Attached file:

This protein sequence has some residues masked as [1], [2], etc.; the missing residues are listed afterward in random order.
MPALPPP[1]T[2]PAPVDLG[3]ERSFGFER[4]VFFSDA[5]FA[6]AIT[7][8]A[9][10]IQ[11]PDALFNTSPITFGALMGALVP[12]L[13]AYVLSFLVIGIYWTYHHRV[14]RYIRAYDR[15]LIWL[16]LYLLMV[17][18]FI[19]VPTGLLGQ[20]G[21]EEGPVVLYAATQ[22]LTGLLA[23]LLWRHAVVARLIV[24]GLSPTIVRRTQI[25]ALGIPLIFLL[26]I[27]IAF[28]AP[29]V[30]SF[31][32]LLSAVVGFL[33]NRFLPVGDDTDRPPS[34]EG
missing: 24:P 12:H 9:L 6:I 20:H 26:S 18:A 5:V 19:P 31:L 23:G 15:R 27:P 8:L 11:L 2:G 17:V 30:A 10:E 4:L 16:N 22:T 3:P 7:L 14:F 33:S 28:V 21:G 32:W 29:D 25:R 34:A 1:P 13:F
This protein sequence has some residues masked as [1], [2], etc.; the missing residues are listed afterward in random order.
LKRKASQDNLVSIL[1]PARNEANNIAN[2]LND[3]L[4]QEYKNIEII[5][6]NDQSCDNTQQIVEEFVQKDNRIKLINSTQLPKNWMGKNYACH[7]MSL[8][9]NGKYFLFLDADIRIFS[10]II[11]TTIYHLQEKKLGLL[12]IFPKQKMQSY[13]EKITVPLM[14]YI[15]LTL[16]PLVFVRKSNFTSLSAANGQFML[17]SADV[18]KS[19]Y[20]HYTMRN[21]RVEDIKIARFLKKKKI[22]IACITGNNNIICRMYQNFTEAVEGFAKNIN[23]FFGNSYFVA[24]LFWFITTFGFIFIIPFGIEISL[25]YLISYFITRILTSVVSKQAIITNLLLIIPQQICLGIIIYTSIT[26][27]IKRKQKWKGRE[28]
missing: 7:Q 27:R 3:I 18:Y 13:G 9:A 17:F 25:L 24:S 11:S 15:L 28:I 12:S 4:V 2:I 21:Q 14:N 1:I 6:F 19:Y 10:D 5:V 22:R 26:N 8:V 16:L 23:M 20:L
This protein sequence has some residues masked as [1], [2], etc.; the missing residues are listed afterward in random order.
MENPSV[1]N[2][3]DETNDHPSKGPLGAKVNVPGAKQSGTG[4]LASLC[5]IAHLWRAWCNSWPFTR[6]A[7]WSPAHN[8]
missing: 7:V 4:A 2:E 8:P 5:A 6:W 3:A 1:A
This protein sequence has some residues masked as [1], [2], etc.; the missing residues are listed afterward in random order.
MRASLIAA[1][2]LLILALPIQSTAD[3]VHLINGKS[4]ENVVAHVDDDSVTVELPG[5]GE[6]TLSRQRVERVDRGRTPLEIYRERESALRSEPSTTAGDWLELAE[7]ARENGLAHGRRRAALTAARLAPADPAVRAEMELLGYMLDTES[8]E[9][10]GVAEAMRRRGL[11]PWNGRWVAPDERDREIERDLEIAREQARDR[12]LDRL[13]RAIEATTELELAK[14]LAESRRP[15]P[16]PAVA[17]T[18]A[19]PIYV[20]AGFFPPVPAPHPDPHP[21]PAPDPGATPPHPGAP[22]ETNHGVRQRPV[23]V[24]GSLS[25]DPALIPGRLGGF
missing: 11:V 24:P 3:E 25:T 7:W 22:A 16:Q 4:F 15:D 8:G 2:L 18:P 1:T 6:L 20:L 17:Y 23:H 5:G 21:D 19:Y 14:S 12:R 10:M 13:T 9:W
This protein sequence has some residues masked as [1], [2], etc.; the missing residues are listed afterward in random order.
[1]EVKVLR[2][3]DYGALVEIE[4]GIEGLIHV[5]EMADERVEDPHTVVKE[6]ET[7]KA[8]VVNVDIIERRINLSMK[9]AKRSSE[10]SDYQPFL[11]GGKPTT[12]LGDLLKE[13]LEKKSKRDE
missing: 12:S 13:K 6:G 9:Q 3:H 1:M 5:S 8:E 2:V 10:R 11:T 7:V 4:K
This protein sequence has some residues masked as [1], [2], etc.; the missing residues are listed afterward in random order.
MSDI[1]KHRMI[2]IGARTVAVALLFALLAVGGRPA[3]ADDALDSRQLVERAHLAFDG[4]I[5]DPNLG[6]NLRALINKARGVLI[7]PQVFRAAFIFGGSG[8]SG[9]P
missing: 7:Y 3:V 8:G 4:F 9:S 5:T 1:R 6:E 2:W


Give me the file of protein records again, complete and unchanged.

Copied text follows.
This protein sequence has some residues masked as [1], [2], etc.; the missing residues are listed afterward in random order.
MPALPPP[1]T[2]PAPVDLG[3]ERSFGFER[4]VFFSDA[5]FA[6]AIT[7][8]A[9][10]IQ[11]PDALFNTSPITFGALMGALVP[12]L[13]AYVLSFLVIGIYWTYHHRV[14]RYIRAYDR[15]LIWL[16]LYLLMV[17][18]FI[19]VPTGLLGQ[20]G[21]EEGPVVLYAATQ[22]LTGLLA[23]LLWRHAVVARLIV[24]GLSPTIVRRTQI[25]ALGIPLIFLL[26]I[27]IAF[28]AP[29]V[30]SF[31][32]LLSAVVGFL[33]NRFLPVGDDTDRPPS[34]EG
missing: 24:P 12:H 9:L 6:I 20:H 26:S 18:A 5:V 19:P 31:L 23:G 15:R 27:P 8:L 11:L 2:G 17:V 30:A 10:E 4:L 16:N 22:T 3:P 7:L 14:F 33:S 28:V 21:G 32:W 29:D 25:R 34:A 1:P 13:F
This protein sequence has some residues masked as [1], [2], etc.; the missing residues are listed afterward in random order.
LKRKASQDNLVSIL[1]PARNEANNIAN[2]LND[3]L[4]QEYKNIEII[5][6]NDQSCDNTQQIVEEFVQKDNRIKLINSTQLPKNWMGKNYACH[7]MSL[8][9]NGKYFLFLDADIRIFS[10]II[11]TTIYHLQEKKLGLL[12]IFPKQKMQSY[13]EKITVPLM[14]YI[15]LTL[16]PLVFVRKSNFTSLSAANGQFML[17]SADV[18]KS[19]Y[20]HYTMRN[21]RVEDIKIARFLKKKKI[22]IACITGNNNIICRMYQNFTEAVEGFAKNIN[23]FFGNSYFVA[24]LFWFITTFGFIFIIPFGIEISL[25]YLISYFITRILTSVVSKQAIITNLLLIIPQQICLGIIIYTSIT[26][27]IKRKQKWKGRE[28]
missing: 7:Q 27:R 3:I 18:Y 13:G 9:A 17:F 25:L 24:S 11:S 15:L 28:I 12:S 4:V 2:I 21:Q 14:N 1:I 6:F 19:Y 10:D 5:V 22:R 26:N 8:V 16:L 23:M 20:L
This protein sequence has some residues masked as [1], [2], etc.; the missing residues are listed afterward in random order.
MENPSV[1]N[2][3]DETNDHPSKGPLGAKVNVPGAKQSGTG[4]LASLC[5]IAHLWRAWCNSWPFTR[6]A[7]WSPAHN[8]
missing: 7:V 4:A 2:E 8:P 5:A 6:W 3:A 1:A
This protein sequence has some residues masked as [1], [2], etc.; the missing residues are listed afterward in random order.
MRASLIAA[1][2]LLILALPIQSTAD[3]VHLINGKS[4]ENVVAHVDDDSVTVELPG[5]GE[6]TLSRQRVERVDRGRTPLEIYRERESALRSEPSTTAGDWLELAE[7]ARENGLAHGRRRAALTAARLAPADPAVRAEMELLGYMLDTES[8]E[9][10]GVAEAMRRRGL[11]PWNGRWVAPDERDREIERDLEIAREQARDR[12]LDRL[13]RAIEATTELELAK[14]LAESRRP[15]P[16]PAVA[17]T[18]A[19]PIYV[20]AGFFPPVPAPHPDPHP[21]PAPDPGATPPHPGAP[22]ETNHGVRQRPV[23]V[24]GSLS[25]DPALIPGRLGGF
missing: 11:V 24:P 3:E 25:T 7:W 22:A 16:Q 4:F 15:D 8:G 2:L 18:P 1:T 6:L 20:L 17:Y 23:H 5:G 21:D 19:Y 14:S 12:R 10:M 13:T 9:W
This protein sequence has some residues masked as [1], [2], etc.; the missing residues are listed afterward in random order.
[1]EVKVLR[2][3]DYGALVEIE[4]GIEGLIHV[5]EMADERVEDPHTVVKE[6]ET[7]KA[8]VVNVDIIERRINLSMK[9]AKRSSE[10]SDYQPFL[11]GGKPTT[12]LGDLLKE[13]LEKKSKRDE
missing: 12:S 13:K 6:G 9:Q 3:H 1:M 5:S 8:E 2:V 10:R 11:T 7:V 4:K
This protein sequence has some residues masked as [1], [2], etc.; the missing residues are listed afterward in random order.
MSDI[1]KHRMI[2]IGARTVAVALLFALLAVGGRPA[3]ADDALDSRQLVERAHLAFDG[4]I[5]DPNLG[6]NLRALINKARGVLI[7]PQVFRAAFIFGGSG[8]SG[9]P
missing: 7:Y 3:V 8:G 4:F 9:S 5:T 1:R 6:E 2:W